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“Quilts are among America’s most beloved objects,” said Catherine Shotick, the museum’s coordinating curator for the exhibit.

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Seth Spillman and Tabbi Burwell look at quilts during the Quilts and Color Media tour, Wednesday, November 4, 2015. - GARETT FISBECK
  • Garett Fisbeck
  • Seth Spillman and Tabbi Burwell look at quilts during the Quilts and Color Media tour, Wednesday, November 4, 2015.

Quilts and Color from the Museum of Fine Arts, Boston, now on display at Oklahoma City Museum of Art, showcases the handmade quilt as a vibrant, inventive form of American art and expressionism.

“Quilts are among America’s most beloved objects,” said Catherine Shotick, the museum’s coordinating curator for the exhibit. “They have been recognized as symbols of the loving warmth of family ties since the mid-1800s.”

Collectors Gerald Roy and Paul Pilgrim, who began this particular collection in 1969, were heavily influenced by these 20th-century art developments.

Optical art, color field movement and color theory are just a few of the elements that drew Roy and Pilgrim to these beautiful, practical pieces of history. As they sought quilts, they looked for elements of traditional techniques and color relation. They believed that collections should be put together for a reason — perhaps to change existing views and ideas or present a different way to experience something.

“There were so many aspects of quilt making that we wanted that couldn’t be collected,” Roy told Oklahoma Gazette during an exhibit opening event last month. “It was our aim to collect within our own interests.”

Patchwork quilts naturally came into the fold, as they are abstract and their color provides more of an attraction than their images.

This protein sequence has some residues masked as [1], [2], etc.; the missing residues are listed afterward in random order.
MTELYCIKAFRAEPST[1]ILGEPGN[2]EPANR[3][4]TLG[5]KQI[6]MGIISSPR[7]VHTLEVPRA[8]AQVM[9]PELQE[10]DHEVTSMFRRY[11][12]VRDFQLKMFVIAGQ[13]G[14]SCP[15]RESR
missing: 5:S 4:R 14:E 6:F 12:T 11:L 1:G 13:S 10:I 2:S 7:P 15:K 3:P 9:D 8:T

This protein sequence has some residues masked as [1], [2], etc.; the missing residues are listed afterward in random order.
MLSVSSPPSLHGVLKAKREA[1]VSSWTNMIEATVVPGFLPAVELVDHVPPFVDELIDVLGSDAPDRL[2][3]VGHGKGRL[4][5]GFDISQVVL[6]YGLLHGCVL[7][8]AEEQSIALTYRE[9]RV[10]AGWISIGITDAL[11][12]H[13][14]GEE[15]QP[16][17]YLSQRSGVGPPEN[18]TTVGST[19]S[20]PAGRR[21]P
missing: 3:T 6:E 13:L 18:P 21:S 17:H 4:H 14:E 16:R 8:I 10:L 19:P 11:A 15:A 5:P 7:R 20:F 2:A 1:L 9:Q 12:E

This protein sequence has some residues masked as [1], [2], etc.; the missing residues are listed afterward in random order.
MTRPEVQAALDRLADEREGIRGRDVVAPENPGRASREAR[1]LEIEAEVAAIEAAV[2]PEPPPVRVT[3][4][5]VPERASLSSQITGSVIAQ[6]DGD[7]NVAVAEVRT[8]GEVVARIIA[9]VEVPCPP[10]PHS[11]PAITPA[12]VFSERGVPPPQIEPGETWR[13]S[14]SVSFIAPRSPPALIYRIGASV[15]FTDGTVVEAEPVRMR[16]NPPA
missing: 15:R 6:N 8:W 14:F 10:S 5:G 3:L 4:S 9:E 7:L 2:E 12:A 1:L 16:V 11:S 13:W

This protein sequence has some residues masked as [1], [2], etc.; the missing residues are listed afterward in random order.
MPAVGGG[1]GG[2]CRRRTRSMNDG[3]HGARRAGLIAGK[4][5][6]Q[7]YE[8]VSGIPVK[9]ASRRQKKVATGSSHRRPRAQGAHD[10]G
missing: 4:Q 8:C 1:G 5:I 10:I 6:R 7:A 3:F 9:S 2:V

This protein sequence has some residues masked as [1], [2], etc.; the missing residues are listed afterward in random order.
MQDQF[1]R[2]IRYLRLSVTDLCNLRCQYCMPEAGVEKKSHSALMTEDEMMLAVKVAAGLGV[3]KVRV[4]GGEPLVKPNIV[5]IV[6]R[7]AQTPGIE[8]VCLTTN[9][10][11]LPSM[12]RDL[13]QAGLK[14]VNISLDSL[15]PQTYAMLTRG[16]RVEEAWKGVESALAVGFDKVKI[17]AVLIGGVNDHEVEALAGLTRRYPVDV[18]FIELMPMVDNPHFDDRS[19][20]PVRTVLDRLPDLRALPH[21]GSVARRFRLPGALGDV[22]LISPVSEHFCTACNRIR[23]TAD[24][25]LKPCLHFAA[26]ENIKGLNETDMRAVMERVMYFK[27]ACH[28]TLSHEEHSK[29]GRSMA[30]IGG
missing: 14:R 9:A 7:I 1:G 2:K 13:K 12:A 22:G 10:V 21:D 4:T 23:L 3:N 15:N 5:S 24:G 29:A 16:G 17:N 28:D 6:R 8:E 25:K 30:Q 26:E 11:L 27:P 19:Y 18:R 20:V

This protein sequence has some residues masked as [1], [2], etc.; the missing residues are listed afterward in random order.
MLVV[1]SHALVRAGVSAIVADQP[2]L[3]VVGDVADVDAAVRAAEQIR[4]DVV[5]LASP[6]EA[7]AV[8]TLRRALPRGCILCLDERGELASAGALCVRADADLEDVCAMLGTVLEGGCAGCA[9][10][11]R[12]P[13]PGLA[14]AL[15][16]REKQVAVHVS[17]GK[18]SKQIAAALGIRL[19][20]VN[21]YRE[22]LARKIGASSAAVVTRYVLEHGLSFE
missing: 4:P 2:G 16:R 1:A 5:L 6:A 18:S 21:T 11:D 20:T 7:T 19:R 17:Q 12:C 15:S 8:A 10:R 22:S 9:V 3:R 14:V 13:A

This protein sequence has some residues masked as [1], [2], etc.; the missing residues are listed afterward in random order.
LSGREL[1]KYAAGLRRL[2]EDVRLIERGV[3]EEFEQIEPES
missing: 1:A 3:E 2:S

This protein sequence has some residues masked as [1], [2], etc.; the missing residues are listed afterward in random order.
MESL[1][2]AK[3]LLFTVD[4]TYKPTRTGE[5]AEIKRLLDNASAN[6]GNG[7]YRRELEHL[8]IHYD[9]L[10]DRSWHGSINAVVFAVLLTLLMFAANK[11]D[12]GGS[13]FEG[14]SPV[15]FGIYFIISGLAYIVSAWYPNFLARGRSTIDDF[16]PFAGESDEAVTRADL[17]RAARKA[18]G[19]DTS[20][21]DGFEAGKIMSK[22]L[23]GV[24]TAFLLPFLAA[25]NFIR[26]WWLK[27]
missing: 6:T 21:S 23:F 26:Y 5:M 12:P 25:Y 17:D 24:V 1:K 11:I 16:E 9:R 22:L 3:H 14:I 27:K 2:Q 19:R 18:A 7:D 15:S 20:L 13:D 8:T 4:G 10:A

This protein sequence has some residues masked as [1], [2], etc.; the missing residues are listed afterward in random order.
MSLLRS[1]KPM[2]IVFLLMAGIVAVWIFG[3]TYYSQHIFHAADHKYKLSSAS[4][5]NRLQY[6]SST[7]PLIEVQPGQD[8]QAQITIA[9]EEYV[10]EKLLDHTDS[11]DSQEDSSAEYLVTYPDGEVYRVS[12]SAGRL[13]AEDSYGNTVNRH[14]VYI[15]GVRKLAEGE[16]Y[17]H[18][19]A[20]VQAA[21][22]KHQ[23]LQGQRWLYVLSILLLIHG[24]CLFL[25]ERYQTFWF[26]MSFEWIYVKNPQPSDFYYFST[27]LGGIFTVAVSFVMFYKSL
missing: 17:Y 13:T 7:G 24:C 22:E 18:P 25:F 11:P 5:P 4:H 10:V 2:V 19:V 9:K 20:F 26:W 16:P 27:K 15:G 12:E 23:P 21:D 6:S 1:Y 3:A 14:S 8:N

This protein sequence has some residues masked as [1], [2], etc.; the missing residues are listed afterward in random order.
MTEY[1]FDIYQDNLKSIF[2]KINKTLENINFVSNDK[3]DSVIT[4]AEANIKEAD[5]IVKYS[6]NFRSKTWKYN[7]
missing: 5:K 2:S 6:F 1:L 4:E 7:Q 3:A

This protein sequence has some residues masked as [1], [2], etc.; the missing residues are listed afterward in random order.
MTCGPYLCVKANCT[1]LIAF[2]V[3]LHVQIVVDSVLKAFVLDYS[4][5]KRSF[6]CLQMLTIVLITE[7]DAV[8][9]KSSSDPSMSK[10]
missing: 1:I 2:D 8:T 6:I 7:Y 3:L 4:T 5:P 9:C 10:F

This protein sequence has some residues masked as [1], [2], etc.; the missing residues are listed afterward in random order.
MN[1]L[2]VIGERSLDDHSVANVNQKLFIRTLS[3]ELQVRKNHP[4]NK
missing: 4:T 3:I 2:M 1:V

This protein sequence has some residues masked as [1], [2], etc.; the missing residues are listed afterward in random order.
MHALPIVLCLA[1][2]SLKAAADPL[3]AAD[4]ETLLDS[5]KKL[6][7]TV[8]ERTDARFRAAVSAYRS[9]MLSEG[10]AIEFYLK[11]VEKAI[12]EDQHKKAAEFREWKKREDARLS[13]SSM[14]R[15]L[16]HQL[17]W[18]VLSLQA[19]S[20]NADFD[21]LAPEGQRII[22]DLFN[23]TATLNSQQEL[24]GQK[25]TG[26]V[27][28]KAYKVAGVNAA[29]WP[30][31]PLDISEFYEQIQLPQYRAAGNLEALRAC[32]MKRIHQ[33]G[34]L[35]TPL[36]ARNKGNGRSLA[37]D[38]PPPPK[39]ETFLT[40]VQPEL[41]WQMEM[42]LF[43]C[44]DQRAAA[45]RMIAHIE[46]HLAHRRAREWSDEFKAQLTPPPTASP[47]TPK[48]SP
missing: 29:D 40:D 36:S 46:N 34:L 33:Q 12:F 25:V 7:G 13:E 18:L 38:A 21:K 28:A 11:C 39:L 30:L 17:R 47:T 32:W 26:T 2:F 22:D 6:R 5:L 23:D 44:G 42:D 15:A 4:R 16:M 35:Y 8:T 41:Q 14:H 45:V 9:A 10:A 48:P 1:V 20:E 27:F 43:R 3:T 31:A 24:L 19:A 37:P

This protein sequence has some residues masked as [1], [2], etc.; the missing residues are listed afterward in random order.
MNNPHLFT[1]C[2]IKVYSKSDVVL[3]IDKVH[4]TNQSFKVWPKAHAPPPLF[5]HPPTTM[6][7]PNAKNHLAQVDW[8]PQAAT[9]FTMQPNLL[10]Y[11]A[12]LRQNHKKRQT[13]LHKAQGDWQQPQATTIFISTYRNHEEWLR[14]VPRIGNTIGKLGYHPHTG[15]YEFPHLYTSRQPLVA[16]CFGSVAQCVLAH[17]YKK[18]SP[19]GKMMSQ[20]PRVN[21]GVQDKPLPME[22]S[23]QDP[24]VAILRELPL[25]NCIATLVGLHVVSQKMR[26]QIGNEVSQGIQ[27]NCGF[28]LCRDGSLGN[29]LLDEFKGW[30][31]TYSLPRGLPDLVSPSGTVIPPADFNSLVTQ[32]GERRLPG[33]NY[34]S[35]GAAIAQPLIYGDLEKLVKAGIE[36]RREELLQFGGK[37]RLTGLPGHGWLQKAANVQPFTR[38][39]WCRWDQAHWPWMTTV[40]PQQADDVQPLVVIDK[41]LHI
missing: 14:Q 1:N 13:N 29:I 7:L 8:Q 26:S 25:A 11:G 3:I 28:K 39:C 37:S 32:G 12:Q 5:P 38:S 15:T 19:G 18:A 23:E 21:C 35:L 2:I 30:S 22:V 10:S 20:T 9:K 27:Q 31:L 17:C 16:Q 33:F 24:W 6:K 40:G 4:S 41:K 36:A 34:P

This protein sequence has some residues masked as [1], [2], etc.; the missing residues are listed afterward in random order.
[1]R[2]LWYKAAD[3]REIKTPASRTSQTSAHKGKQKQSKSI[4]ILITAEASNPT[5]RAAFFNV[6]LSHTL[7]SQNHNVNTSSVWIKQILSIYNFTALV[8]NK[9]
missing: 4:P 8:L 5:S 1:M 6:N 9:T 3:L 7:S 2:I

The exhibit is presented in six sections — gradations, mixtures, vibrations, contrasts, optical illusions and harmonies — and reflects the continuum of American quilting.

“We had to look for traditional quilts that employ white, which stops color interaction,” Roy said.

In many patterns with color blocking, white and black can be used to interrupt the flow of other colors. Quilts and Color showcases works in which white is as instrumental in the design as any other color. White also is used to create contrast.

In quilting, cloth is manipulated to make it functional, and they said knowing how to sew is crucial. There are a great number of decisions made with each stitch.

The pieces in this collection were made from the 1850s through the 1940s. Quilts and Color exemplifies how women expressed themselves before it was socially acceptable for them to be artistic or show emotion.

Similarities between their designs and modern artworks are remarkable, especially regarding color theory, pattern and shape.

For proof, browse the museum’s permanent collection of abstract prints and paintings located on the third floor. It demonstrates how the quilters’ exploration of color relationships and patterns inspired modern artists of the 1960s. These exhibits are best viewed together to understand the complementary relationship between two completely different mediums of expression.

Quilts and Color also features interactive facets — a gallery guide connects both collections, and a design area allows visitors to create their own quilt square, which they can donate to a community quilt that evolves daily.

Print Headline: Modern art, Early quilt makers inspired a fleet of modern artists, and Oklahoma City Museum of Art shows us how.

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